Lou dreams of days in the club and awakens to a visit from Fat Tony in the prison. Elsewhere, a family gathers around a dead loved one as the wife cleans the body. Still elsewhere, Holt is tortured brutally. Back in the prison, Lou and his compatriots struggle under the prison warden.
Admittedly, that may not be one of my best plot summaries, but, in my defense, this is my first time with Moonshine and the characters aren't often namedropped.
My inexperience with a lot of the story aside, I did find myself enjoying this comic quite a bit. The early 20th Century vibe is quite enjoyable, and Lou is an interesting character with enjoyable quirks.
As a first-time reader, I was able to parcel out much of the plot with relative ease. Even the supernatural elements made themselves clear thanks to some close reading.
The scenes in the prison are the highlight of the comic. Lou and the other prisoners make a motley crew, and they share some good lines and funny jokes. You get the sense of camaraderie through hardship, and it's hard to not feel bad for them. It almost channels O Brother, Where Art Thou? in many parts.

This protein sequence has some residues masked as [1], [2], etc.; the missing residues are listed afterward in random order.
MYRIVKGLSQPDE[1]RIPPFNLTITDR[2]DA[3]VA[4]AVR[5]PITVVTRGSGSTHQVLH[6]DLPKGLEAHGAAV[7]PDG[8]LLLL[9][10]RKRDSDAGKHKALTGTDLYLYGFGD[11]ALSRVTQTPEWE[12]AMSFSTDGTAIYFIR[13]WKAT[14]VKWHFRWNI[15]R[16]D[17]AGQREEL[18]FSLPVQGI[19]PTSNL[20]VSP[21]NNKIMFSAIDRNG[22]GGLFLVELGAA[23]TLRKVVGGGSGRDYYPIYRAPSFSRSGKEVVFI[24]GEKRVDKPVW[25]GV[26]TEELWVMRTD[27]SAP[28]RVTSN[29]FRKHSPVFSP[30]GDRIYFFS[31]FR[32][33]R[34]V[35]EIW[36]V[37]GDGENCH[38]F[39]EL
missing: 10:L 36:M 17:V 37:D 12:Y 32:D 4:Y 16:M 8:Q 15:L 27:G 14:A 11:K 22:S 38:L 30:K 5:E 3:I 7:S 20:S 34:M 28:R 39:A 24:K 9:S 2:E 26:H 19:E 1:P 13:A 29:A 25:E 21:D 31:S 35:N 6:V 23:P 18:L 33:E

Eduardo Risso's artwork is quite brilliant and can take two very distinct styles throughout the comic. The opening dream sequence is very near photorealistic with heavy shadowing and looks amazing. The remainder of the comic is a gritty style more in line with what people picture when they see comic book art. It still looks great, and the color palette is atmospheric and well-suited to the story.
Moonshine #10 is an intriguing Prohibition Era comic with a supernatural twist which serves to hold up an engaging Coen Brothers-esque read. Brian Azzarello does solid work on this one, and Eduardo Risso's artwork brings the comic to life well. This one gets a recommendation. Check it out this Wednesday.